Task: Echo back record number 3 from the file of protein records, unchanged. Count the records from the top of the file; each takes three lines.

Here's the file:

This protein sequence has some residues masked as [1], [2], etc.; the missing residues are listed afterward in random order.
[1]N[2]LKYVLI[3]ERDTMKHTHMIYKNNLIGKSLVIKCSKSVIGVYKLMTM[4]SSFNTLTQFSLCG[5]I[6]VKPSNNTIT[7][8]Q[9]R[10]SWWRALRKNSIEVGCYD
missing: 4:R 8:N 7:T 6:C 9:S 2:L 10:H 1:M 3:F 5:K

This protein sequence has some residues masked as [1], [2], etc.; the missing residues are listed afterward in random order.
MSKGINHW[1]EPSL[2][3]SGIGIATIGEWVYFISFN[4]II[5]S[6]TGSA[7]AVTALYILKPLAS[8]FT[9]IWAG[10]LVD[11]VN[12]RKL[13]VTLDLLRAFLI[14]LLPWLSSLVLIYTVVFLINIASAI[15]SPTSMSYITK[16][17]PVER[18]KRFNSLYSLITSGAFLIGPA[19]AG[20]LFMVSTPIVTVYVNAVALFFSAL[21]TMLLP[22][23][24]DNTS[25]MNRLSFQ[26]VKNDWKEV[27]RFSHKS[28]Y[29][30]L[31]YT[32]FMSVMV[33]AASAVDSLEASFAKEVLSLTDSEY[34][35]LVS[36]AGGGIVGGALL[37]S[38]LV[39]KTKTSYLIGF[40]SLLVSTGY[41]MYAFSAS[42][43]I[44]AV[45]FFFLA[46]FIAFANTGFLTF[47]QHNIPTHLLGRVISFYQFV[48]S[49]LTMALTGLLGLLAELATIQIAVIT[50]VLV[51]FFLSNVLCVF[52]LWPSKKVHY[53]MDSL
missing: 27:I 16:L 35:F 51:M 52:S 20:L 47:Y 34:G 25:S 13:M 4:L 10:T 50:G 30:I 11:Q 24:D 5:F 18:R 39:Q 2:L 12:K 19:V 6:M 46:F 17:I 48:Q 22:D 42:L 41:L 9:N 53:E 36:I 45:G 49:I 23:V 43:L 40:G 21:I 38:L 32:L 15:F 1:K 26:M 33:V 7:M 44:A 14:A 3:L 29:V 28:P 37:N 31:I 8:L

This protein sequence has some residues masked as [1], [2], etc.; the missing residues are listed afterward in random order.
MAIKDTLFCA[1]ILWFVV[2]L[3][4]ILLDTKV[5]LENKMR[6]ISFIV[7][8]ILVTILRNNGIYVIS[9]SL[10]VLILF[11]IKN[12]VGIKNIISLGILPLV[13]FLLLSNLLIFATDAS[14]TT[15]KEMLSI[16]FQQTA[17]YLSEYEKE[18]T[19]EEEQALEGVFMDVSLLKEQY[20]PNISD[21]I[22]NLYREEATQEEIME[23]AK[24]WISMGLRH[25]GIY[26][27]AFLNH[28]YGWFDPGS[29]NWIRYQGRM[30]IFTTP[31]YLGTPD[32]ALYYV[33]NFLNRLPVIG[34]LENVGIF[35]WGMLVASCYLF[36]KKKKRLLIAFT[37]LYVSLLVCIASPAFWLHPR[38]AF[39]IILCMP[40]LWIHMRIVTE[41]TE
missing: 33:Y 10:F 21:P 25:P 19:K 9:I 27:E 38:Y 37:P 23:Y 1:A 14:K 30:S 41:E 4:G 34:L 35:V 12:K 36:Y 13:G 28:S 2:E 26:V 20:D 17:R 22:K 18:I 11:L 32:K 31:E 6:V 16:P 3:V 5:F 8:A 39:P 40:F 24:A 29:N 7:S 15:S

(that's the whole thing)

This protein sequence has some residues masked as [1], [2], etc.; the missing residues are listed afterward in random order.
MAIKDTLFCA[1]ILWFVV[2]L[3][4]ILLDTKV[5]LENKMR[6]ISFIV[7][8]ILVTILRNNGIYVIS[9]SL[10]VLILF[11]IKN[12]VGIKNIISLGILPLV[13]FLLLSNLLIFATDAS[14]TT[15]KEMLSI[16]FQQTA[17]YLSEYEKE[18]T[19]EEEQALEGVFMDVSLLKEQY[20]PNISD[21]I[22]NLYREEATQEEIME[23]AK[24]WISMGLRH[25]GIY[26][27]AFLNH[28]YGWFDPGS[29]NWIRYQGRM[30]IFTTP[31]YLGTPD[32]ALYYV[33]NFLNRLPVIG[34]LENVGIF[35]WGMLVASCYLF[36]KKKKRLLIAFT[37]LYVSLLVCIASPAFWLHPR[38]AF[39]IILCMP[40]LWIHMRIVTE[41]TE
missing: 33:Y 10:F 21:P 25:P 19:K 9:I 27:E 38:Y 37:P 23:Y 1:A 14:K 30:S 41:E 4:G 34:L 35:V 12:K 36:Y 13:G 28:S 2:E 26:V 20:D 17:R 22:K 18:I 11:L 32:K 31:E 6:V 16:P 3:V 5:F 8:A 39:P 40:F 24:A 29:N 7:S 15:S